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Kevin Dalby, Cancer Research Pioneer, Explains Why Too Much Sun is Bad for Your Skin

Originally published on

Summertime means more fun in the sun, but pay attention to your exposure time. Harmful UV rays from the sun can result in long-term skin damage, leading to other health issues such as skin cancer.

Kevin Dalby, Austin, Texas resident and professor with a Doctor of Philosophy degree in Organic Chemistry, has been interested in the “why” of chemical reactions since he was a student at the University of Cambridge. His curiosity led him to his interest in the processes of cell signaling, and ultimately to cancer research. Dalby’s research areas include biochemistry, cancer, cell biology, chemical biology, drug discovery & diagnostics, and enzymology. Based on the evidence he has seen firsthand, Dalby goes into further detail of the problems that unfold from spending too much time uncovered in the sun.

Problem #1: Premature Aging

Society stereotypes sun-kissed skin as a factor of beauty and attraction. However, acquiring a natural tan does quite the opposite to the health of your skin. When your skin darkens from the sun, that is evidence of your skin protecting itself from harmful ultraviolet rays. As your skin tans, its elastin and collagen tissue becomes more damaged, causing signs of early aging such as wrinkles, leathery skin, or dark spots. When the skin’s tissue burns, it sags due to its acquired fragility making it more difficult for it to bounce back as young skin does. With effects like these, sun damage to your skin is just as harmful as cigarette smoke.

Problem #2: Actinic Keratosis

What is actinic keratosis? It is a description of lesions on the outer skin layer resulting from too much exposure to the sun and its damaging ultraviolet rays. Unfortunately, actinic keratosis is the first sign of skin cancer’s beginning stages, categorizing them as pre-cancerous. Ways to prevent actinic keratosis include staying out of the sun during peak sunlight hours (between ten in the morning to two in the afternoon), covering arms and legs with long sleeves and pants, wearing a hat or umbrella to hide face and ears from sunlight. Moreover, applying sunscreen with a sun protection factor (SPF) of thirty or higher every two hours is essential. Remember, if you can see your shadow on cloudy days, the sun is still reaching your skin.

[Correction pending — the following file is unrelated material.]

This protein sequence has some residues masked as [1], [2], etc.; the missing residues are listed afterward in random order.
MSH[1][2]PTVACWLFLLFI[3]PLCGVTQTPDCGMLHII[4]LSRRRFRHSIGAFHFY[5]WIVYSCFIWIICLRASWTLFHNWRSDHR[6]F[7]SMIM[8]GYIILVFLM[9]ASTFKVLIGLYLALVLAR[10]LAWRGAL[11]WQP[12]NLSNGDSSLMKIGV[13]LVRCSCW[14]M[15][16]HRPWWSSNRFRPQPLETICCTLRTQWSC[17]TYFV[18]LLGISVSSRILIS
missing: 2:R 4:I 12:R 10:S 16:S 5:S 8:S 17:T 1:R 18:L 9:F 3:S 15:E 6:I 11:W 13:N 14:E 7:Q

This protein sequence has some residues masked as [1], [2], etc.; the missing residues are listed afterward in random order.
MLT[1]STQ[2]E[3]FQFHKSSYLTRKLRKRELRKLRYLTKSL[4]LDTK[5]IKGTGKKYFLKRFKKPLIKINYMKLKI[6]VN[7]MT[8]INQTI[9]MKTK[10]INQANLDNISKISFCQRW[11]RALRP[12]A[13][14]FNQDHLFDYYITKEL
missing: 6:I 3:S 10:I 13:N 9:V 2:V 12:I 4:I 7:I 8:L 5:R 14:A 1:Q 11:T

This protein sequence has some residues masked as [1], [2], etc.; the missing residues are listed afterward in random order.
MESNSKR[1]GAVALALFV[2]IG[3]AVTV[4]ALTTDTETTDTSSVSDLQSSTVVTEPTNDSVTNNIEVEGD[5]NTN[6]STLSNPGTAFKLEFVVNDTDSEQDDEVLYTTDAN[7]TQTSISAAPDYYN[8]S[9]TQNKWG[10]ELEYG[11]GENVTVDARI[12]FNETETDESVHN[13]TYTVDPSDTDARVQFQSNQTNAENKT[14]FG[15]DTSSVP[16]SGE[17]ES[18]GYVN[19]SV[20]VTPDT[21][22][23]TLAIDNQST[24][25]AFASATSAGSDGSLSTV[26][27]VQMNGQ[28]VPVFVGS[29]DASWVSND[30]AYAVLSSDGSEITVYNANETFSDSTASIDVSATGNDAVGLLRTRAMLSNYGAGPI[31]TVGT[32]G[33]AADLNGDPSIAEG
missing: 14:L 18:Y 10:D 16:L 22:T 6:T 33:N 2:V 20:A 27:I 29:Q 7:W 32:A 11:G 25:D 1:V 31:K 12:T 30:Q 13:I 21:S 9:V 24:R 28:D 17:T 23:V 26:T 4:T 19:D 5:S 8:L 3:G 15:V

Problem #3: Cancer

Severe sun damage can cause skin cancer. There are three primary forms of skin cancer: malignant melanoma, basal cell carcinoma, and squamous cell carcinoma. Melanoma is the most severe form of skin cancer and can be caused by excessive tanning or over baking in the sun. This cancer is prevalent among young women between the ages of eighteen to twenty-nine who use tanning beds. Seventy-five percent of all deaths caused by skin cancer results from melanoma. Basal cell carcinoma and squamous cell carcinoma are less dangerous than melanoma and take up ninety-five percent of all skin cancer cases. These types of skin cancers are very treatable when caught early.

About Kevin Dalby

Dr. Kevin Dalby is a professor of chemical biology and medicinal chemistry in the College of Pharmacy, Department of Oncology at The University of Texas in Austin. He is studying the mechanisms of cancer cell signaling to develop targeted therapeutics. The Cancer Prevention and Research Institute of Texas (CPRIT) and the National Institutes of Health recognize Dr. Dalby’s efforts by supporting his research.